An interim extension is not authorized under the circumstances of this case since a decision to deny a certificate of extension has been made before the term of Patent No. 3,691,279 will expire, and an interim extension can be granted only in those circumstances, unlike the present case, where the Commissioner has determined that the patent is eligible for extension. In this case, a determination is being made that the patent is not eligible for patent term extension. It is also noted that Alcon did not file the request for an interim extension of the subject patent at least three months prior to the expiration date of the patent. 37 CFR 1.760.


*2 Alcon has requested, as an alternative to an interim extension of the patent term, that the operation and effect of a denial of the application for patent term extension be stayed contemporaneously with such a decision so as to allow Alcon adequate time within which to seek judicial review. Alcon asserts, without explanation or factual support, that such action would serve to avert the extreme and potentially irrevocable prejudice that Alcon would otherwise stand to suffer.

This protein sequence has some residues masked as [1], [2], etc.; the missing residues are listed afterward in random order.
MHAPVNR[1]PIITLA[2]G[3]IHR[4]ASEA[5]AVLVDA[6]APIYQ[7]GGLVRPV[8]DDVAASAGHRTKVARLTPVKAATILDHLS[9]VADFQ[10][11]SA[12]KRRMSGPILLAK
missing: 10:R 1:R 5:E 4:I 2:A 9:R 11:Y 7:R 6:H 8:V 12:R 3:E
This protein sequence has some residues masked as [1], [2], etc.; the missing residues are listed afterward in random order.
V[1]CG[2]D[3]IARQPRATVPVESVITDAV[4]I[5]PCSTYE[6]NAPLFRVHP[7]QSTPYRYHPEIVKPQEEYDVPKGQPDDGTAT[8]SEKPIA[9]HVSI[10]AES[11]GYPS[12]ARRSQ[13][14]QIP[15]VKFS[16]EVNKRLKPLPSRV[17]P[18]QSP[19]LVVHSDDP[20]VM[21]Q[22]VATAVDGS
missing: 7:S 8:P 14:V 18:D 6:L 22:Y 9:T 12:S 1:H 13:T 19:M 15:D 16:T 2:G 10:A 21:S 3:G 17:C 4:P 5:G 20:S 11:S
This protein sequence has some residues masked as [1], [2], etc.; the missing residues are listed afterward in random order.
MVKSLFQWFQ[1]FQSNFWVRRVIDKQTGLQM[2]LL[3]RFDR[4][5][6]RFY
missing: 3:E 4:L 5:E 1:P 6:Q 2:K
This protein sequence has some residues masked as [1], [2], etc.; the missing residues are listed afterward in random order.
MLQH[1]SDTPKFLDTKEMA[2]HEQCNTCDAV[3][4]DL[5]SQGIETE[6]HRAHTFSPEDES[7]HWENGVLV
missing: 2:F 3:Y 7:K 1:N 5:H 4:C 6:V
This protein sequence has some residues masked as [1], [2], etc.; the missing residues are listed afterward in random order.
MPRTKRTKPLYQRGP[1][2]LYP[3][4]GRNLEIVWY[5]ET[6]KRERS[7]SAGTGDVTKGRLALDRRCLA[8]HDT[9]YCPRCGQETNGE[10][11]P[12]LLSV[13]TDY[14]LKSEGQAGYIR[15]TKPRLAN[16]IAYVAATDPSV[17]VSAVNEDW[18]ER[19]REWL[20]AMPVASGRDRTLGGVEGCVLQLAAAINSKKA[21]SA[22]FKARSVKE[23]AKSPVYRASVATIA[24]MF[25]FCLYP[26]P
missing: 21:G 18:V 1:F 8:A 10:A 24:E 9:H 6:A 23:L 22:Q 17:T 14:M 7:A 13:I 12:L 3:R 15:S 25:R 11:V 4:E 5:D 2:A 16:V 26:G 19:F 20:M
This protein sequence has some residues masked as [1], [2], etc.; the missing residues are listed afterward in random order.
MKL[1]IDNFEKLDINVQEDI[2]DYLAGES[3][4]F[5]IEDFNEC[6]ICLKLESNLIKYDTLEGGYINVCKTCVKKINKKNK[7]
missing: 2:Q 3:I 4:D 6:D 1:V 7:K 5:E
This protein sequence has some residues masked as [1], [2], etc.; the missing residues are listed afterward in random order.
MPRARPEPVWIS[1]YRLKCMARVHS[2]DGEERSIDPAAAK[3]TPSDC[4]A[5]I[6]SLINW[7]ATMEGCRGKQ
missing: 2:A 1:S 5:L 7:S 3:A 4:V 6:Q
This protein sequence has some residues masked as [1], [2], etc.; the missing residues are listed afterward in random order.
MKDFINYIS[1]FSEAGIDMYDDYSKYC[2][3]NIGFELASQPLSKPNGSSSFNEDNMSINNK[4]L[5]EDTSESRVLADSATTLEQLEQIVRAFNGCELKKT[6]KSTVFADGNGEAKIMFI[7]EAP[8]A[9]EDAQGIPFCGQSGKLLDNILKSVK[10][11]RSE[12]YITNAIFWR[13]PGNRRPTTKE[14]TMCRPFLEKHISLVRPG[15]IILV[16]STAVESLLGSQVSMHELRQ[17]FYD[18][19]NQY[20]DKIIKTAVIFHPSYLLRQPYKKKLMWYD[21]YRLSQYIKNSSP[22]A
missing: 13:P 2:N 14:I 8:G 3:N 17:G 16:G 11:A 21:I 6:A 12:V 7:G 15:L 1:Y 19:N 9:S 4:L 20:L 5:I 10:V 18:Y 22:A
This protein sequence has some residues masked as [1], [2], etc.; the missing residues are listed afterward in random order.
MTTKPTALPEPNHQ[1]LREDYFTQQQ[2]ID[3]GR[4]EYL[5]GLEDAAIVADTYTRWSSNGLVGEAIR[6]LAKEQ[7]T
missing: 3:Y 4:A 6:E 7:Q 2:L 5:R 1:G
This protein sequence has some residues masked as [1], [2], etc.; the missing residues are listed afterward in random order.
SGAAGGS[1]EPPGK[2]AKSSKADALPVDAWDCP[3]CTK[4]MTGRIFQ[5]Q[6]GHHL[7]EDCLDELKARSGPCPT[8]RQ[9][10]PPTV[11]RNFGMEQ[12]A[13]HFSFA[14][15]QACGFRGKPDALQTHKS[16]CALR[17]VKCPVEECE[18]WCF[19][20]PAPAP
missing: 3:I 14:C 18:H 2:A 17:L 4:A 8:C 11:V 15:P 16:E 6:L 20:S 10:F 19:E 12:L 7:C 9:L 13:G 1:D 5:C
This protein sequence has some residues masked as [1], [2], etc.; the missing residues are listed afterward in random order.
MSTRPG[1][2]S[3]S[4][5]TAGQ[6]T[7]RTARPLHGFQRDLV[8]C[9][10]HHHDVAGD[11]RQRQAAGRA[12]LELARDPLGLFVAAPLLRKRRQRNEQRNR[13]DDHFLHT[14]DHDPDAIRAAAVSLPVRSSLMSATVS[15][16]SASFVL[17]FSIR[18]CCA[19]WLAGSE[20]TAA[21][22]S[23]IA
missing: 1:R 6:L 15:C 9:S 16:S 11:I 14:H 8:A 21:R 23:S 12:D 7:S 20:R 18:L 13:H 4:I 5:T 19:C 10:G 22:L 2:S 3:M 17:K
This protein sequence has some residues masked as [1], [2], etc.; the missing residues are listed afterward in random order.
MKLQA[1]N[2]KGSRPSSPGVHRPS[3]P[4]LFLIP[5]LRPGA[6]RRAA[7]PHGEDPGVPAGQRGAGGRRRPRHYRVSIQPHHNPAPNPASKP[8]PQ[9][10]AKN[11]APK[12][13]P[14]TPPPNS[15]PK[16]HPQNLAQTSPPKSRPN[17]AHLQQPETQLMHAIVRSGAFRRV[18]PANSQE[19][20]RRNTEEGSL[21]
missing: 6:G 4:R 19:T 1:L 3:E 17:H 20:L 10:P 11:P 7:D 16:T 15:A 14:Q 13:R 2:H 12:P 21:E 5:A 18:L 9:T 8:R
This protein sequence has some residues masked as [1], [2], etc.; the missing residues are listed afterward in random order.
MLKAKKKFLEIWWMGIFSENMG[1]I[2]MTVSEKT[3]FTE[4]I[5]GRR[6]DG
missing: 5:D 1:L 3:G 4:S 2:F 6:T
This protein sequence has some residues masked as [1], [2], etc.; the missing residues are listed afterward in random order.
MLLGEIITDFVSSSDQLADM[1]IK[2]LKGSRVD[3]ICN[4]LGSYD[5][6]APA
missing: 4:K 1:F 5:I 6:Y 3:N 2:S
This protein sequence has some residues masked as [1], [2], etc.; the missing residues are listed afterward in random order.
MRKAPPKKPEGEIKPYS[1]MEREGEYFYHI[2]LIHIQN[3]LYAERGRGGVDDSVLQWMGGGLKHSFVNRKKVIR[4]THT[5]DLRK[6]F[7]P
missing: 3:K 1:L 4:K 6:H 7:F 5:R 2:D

The Patent and Trademark Office (PTO) is aware that tobramycin has been available for medical use since the mid-1970s, [FN1] and approved for commercial marketing as an opthalmic product (Tobrex) in the United States since December 1980. [FN2] When the patent on tobramycin expires on September 12, 1989, no organization will be excluded from making, using or selling tobramycin by Patent No. 3,691,279.


Among the compromises embodied in the Drug Price Competition and Patent Term Restoration Act of 1984 were provisions to spur approval and availability of generic drugs (after the term of the relevant patent expired), while allowing patent term restoration for certain patented drugs. Fisons plc v. Quigg, 8 U.S.P.Q.2d 1491, 1500 (D.D.C.1988), aff'd 876 F.2d 99, 10 U.S.P.Q.2d 1869 (Fed.Cir.1989). Once the patent expires, interested parties are free to market FDA-approved generic versions of the drug product formerly protected by the patent. For these reasons, there is a public interest for not staying the effectiveness of a decision that denies an extension of the term of a patent which is not eligible for patent term extension under 35 U.S.C. 156.